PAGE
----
Private equity real estate can have better governance. Trebuchet makes it better by combining public company governance within a private fund. We place a full majority independent board on every fund, specific to that fund. For the investor, this provides the best talent, governance, and oversight possible. Governance is lacking in deal by deal funds and most funds in general. Those funds typically operate with an advisory board. That board has no input other than advice, which the General partner can choose to ignore. This is in stark contrast to public company board accountability and governance. Trebuchet takes the public model and combine it into our PE model, providing the best of both worlds.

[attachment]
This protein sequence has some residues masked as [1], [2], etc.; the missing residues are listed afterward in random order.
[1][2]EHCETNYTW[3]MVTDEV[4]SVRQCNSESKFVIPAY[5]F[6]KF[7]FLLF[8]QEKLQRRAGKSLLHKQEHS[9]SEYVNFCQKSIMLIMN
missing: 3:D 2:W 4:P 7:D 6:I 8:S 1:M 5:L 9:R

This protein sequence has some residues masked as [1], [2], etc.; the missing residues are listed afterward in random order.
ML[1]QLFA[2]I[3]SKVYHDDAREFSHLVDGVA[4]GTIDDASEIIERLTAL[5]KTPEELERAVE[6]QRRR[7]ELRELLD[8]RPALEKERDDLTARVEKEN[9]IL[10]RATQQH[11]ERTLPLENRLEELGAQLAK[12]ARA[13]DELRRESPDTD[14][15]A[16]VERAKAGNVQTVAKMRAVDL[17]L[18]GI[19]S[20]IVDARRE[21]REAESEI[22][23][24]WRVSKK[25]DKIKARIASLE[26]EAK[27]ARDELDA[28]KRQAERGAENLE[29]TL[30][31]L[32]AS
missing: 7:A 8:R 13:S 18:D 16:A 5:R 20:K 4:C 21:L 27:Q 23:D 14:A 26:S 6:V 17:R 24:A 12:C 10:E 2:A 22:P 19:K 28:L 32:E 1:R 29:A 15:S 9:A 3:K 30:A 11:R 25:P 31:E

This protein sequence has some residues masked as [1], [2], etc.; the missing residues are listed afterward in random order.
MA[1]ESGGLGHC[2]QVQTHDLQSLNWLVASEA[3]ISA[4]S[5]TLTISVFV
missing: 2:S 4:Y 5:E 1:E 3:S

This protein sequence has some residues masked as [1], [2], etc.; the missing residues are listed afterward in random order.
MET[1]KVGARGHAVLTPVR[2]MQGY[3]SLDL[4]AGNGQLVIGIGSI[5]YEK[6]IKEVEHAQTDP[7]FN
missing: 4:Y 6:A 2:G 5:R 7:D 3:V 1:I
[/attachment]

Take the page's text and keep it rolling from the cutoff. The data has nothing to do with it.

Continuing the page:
Funds don’t tend to initiate this process because of the time consuming difficulty in finding directors of any weight and is expensive for the General Partner. It also concedes the General Partner’s absolute control over the fund. Trebuchet is ok with this because of our strong alignment with the investor in every fund.
Single asset funds concentrate risk
A PERE fund can build a portfolio of properties, diffusing geographic and asset risk. We do this in several ways. A smaller fund with a fully committed pool of capital and a focus on 2 tight geographic areas. It can then deploy small amounts of capital, $100 million to $200 million (fully leveraged) very quickly. Larger funds of over $200 million of leveraged capital, focused on buying existing assets, the fund should commit capital traditionally for maximum IRR.